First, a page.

Red Cross stays busy after severe weather, tornadoes pound the Piedmont

When disaster strikes in the Piedmont, volunteers like Tom Dunn get to work.

“We feel good about getting in there and being able to help right away,” said Dunn, a disaster program specialist for the American Red Cross of the Piedmont Triad.

He says the past few weeks of tornadoes and back-to-back storms have been tough on volunteers.

"It's been rough," he said.

Executive Director John Hughes says the EF-1 tornado which ripped through Eden on May 5th was just the beginning.

“A total of 10 cases out of that 32 people that we've assisted from that event,” Hughes said.

Another tornado on May 24th, which destroyed parts of Davie, Yadkin, and Stokes counties, was another major blow.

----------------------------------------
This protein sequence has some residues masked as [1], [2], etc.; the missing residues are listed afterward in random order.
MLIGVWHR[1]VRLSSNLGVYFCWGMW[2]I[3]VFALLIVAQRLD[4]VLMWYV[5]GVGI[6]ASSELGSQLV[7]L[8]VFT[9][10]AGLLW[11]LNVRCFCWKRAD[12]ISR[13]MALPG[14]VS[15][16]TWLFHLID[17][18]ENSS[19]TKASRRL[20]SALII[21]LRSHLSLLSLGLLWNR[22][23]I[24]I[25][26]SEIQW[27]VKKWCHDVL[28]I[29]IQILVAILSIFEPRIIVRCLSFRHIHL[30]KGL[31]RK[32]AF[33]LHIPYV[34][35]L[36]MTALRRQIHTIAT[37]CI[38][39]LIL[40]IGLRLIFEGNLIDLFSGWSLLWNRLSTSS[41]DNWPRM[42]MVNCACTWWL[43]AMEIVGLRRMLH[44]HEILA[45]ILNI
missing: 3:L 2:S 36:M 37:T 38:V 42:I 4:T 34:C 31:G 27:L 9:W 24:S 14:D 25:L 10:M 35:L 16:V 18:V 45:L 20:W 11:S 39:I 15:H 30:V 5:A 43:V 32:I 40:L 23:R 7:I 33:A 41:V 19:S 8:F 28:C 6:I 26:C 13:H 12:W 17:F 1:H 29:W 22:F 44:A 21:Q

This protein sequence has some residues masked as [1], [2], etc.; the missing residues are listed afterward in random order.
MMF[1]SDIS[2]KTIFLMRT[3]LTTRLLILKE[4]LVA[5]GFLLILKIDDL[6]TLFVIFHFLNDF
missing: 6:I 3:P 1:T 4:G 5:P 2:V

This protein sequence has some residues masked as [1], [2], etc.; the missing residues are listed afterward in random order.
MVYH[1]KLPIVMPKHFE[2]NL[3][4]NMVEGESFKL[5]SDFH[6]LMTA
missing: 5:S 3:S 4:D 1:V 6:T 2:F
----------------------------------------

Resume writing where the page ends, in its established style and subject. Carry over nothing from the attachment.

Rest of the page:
About 16 families needed help, many lost their homes.

“One of the ladies was badly injured,” Dunn said. “We had people that had disabilities that were trapped.”

Hughes says they're keeping up with demand, but it's not easy.

“We've had so many storms,” Hughes said.

“It creates an additional stress on the volunteers.”

The non-profit says it's in need of volunteers year-round but now more than ever.

"You can't stretch people too thin,” Hughes said. “We all need rest."

Even with about 75 to 100 volunteers in the Piedmont, Dunn says more help is needed.

“The weather is not giving us a break at the moment,” Dunn said. “Having more volunteers helps dramatically.”

For more information on how to volunteer with the American Red Cross, go to their website.